I’m always surprised when I see a chocolate chip cookie recipe that doesn’t call for brown sugar, but they do exist (sadly). Brown sugar (either light or dark) adds a lot of richness/flavor to your cookie instead of just the pure sweetness of white sugar.

If you want to use a recipe that only calls for white sugar, instead use half white and half brown. (I generally do this for most any recipe).

Ignore this tip if the recipe calls for molasses (brown sugar is just white sugar + molasses).


Refrigerate dough before baking

It’s a shame this isn’t listed as a specific direction in more recipes because it makes a huge difference.

Think of making chocolate chip cookies as a two-day process.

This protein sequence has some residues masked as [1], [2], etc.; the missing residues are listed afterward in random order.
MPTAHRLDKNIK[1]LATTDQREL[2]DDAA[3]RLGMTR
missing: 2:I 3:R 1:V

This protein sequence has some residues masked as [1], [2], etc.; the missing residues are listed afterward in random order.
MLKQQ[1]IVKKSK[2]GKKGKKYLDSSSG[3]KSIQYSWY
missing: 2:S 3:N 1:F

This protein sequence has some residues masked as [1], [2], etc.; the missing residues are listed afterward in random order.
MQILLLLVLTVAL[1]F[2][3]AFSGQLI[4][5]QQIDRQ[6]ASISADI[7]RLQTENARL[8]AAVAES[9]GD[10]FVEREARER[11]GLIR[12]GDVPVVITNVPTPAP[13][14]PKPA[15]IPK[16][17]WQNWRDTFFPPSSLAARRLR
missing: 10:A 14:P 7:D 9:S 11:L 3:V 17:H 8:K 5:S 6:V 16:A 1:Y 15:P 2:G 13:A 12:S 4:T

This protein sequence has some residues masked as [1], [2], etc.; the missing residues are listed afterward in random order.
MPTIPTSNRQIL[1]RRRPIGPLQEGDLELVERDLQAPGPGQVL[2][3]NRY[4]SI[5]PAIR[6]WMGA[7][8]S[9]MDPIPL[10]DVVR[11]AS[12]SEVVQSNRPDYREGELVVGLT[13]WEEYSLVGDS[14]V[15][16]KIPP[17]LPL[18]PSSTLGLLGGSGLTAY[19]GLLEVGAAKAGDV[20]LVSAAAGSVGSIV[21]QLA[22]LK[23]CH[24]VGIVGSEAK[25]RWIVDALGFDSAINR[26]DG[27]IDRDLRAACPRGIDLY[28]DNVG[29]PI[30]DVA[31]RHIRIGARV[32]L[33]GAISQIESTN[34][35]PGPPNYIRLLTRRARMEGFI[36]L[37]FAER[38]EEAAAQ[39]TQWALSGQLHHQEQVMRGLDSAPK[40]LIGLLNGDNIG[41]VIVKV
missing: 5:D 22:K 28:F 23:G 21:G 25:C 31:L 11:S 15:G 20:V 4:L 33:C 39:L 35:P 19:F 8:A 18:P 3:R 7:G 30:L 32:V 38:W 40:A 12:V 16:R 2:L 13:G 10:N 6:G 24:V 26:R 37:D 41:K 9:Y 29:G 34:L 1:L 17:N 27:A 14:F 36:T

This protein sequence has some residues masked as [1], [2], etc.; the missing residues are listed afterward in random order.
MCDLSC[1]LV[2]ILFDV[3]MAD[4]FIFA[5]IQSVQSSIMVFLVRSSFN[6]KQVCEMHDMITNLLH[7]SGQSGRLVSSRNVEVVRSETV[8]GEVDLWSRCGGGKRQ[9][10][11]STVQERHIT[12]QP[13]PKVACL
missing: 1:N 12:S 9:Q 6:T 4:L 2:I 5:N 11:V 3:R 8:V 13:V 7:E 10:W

Day 1: Make the dough, then refrigerate (or freeze if you don’t plan on baking the next day).

Day 2: Bake your cookies. If you don’t want to use all the dough, just put it back in the fridge/freezer.

Yes, this means you need to plan ahead! There have been times I needed cookies rightnow, skipped the refrigeration step, and was surely disappointed. Cookies made from soft dough are more likely to be flat/spread & not as rich.

(If you do need to make a dessert rightnow, skip chocolate chip cookies and go for brownies instead.)

Bonus Strategy: Make the cookie dough then just leave the whole thing in the freezer! It can stay there for months and is a perfect on-the-fly snack when you have unexpected guests over. Just take it out to thaw for a few minutes, then start baking. Within 15 mins your guests will be eating fresh baked cookies and will love you forever.

Refrigerate dough between batches

Even if the dough is cold when you make your first batch, leaving it out while the cookies are baking will nill the cold dough you were hoping for.